Guest Author: Stéphane Gerson

My name is Stéphane Gerson. I am a historian at NYU, a bereaved father, and the author of Disaster Falls: A Family Story (Crown, 2017).

In the summer of 2008, my eight-year-old son drowned during a vacation on the Green River. Two weeks later, I began writing about Owen and our life without him. I chronicled my infinite shifts in mood, all the things that had changed in our home, what the people around us said and did not say. Four years later, I drew from this journal to pen a memoir about the impact of a traumatic death within a family. This memoir, Disaster Falls, came out earlier this year.

I often asked myself why I was writing. Perhaps I wrote in expiation, in homage, in remembrance of Owen. Perhaps I wrote so that Owen would not be alone, or because I did not want to be alone. Perhaps I wrote to find out if I still existed, to make sure I had not vanished on the river, to stop roaming the streets.

I knew that I wrote for my wife Alison and my older son Julian (who was twelve at the time) —to leave traces of Alison and Julian, to leave traces for Alison and Julian. What I had not realized — fully realized — is that I was also writing for the countless adults who lost a sibling as children or teens and never obtained the support, the recognition they needed. Bereaved parents can feel shunted, stigmatized, overlooked. But as mothers and parents who have lost a child — a loss that is commonly seen as without equal in the world in which we live — they occupy a well-defined place.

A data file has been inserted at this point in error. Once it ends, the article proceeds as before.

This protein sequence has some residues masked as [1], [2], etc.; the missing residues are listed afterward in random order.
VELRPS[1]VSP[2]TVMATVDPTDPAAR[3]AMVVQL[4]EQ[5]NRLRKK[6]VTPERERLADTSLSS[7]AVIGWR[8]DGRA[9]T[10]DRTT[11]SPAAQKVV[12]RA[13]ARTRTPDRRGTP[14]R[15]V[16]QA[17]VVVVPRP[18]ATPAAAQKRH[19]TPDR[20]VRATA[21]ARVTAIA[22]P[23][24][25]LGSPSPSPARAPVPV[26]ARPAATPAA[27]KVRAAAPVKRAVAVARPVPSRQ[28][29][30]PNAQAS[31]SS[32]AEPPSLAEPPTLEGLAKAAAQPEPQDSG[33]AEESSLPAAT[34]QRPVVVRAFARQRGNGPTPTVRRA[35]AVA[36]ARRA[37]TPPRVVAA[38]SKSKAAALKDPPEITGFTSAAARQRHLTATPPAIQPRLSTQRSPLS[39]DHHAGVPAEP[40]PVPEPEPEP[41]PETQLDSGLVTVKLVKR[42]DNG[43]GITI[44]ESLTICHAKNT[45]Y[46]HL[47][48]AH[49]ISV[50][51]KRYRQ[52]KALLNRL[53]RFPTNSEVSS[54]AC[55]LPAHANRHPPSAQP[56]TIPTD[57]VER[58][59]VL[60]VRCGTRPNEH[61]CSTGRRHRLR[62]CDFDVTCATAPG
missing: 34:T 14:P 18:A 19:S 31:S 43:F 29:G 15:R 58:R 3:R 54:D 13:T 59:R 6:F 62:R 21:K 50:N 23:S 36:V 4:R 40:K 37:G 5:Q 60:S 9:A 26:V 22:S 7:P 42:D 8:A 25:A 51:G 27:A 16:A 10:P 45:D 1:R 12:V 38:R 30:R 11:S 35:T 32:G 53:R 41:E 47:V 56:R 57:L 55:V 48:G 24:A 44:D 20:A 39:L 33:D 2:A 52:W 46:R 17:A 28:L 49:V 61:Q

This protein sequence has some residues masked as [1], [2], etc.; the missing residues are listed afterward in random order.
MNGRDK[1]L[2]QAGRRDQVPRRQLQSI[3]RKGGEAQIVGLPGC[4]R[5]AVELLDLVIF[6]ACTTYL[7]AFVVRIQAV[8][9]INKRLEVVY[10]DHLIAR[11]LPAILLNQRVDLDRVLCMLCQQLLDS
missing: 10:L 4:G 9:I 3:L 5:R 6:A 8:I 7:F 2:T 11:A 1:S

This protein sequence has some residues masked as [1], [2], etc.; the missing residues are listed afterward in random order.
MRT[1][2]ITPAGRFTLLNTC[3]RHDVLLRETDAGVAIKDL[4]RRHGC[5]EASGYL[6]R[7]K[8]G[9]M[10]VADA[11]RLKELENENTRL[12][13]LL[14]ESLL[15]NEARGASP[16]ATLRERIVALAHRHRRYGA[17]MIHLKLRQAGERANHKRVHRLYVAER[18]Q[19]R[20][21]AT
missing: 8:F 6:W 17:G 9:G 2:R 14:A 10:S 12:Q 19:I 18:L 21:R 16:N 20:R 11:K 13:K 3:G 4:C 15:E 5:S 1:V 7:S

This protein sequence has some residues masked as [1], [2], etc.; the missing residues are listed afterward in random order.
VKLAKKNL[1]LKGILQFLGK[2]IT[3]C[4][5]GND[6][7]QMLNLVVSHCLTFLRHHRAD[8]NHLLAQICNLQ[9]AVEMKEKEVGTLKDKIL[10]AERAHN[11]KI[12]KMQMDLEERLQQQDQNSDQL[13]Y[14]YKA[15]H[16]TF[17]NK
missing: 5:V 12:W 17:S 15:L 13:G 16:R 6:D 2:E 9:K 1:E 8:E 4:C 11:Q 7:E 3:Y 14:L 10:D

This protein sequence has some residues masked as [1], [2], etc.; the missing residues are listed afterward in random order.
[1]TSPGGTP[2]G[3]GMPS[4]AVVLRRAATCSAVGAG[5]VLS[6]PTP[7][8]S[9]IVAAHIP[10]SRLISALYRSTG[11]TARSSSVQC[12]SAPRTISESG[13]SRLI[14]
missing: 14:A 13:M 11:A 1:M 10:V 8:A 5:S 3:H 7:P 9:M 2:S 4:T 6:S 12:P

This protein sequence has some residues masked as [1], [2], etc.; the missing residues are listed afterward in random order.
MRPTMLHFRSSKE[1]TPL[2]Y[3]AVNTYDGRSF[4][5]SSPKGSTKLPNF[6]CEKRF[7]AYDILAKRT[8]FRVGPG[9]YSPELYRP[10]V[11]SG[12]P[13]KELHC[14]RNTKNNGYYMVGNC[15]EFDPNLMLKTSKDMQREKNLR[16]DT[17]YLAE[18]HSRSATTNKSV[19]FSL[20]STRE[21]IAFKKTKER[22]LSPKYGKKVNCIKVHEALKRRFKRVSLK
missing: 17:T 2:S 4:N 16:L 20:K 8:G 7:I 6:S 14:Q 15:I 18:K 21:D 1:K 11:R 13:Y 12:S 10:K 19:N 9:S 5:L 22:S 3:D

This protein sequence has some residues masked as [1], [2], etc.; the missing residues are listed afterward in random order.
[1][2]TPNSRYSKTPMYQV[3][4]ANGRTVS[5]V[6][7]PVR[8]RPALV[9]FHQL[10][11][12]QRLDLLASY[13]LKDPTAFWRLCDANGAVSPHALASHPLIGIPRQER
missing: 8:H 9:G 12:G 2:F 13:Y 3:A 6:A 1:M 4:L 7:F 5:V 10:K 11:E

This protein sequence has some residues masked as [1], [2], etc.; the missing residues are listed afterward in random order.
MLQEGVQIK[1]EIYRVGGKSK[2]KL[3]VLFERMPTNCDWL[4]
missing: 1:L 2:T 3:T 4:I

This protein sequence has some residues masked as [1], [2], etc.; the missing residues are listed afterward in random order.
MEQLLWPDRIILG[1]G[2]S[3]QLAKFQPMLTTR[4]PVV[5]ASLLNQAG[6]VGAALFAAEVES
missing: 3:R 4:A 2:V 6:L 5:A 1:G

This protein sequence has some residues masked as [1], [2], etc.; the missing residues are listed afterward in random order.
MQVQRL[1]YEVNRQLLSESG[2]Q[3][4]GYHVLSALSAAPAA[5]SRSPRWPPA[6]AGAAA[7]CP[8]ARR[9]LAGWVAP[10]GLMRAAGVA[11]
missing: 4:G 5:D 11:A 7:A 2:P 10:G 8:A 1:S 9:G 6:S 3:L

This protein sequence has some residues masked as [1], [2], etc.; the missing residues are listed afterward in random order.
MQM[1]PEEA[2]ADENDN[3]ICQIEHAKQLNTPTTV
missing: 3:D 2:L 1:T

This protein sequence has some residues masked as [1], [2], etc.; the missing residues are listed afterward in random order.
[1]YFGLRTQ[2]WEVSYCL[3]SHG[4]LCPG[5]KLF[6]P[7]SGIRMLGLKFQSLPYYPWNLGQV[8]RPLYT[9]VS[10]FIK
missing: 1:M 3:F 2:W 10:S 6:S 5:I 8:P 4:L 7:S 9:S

The same is not true of siblings. Since my book came out, I have received many emails from adults who lost a brother or a sister. These messages made me understand how neglected they felt at the time, and how abandoned they still feel today.

“I lost my brother as a child, and it has haunted me for my entire adult life,” one woman wrote. “My mother spent my entire childhood talking about how she had lost ‘her son,’ but never acknowledged my pain as a sibling. The sibling loss is one that is so often discarded and discounted.”

After Owen died, my wife and I found Julian a therapist and made sure he arrived to school on time. I observed him intently, seeking to elucidate a child’s grief, intertwined with mine and yet subject to its own unseen laws.

But there was so much I could not do. When one of my nephews, four at the time, sang to Julian that his brother was dead, I did not know what to say, and thus said nothing. I declined Julian’s invitation to watch the Major League Home Run Derby because it was something I had done with Owen two weeks before his death and the memory remained too raw. Of the many other things I could not do, the most grueling for me was to take Owen’s place.

I never felt that I understood Julian’s grief— not completely. Family tragedies can sharpen the senses and open the heart, but they do not necessarily allow parents to fully understand their children.

Still, I never stopped trying, and neither did my wife. When we did not understand, we tried to imagine what it might feel like for a child to suffer losses so different from their own: the sibling who has died and the parents who now seem adrift.

The folks at Bo’s Place know just how important this is; so do many bereaved parents. I did not know — not until bereaved siblings wrote me that every time I wrote about Julian and saw his pain, something in them cheered. Decades after their brother or sister had died, they still needed to be seen.

Purchase or learn more about Disaster Falls here.

Photo credit: Nina Subin.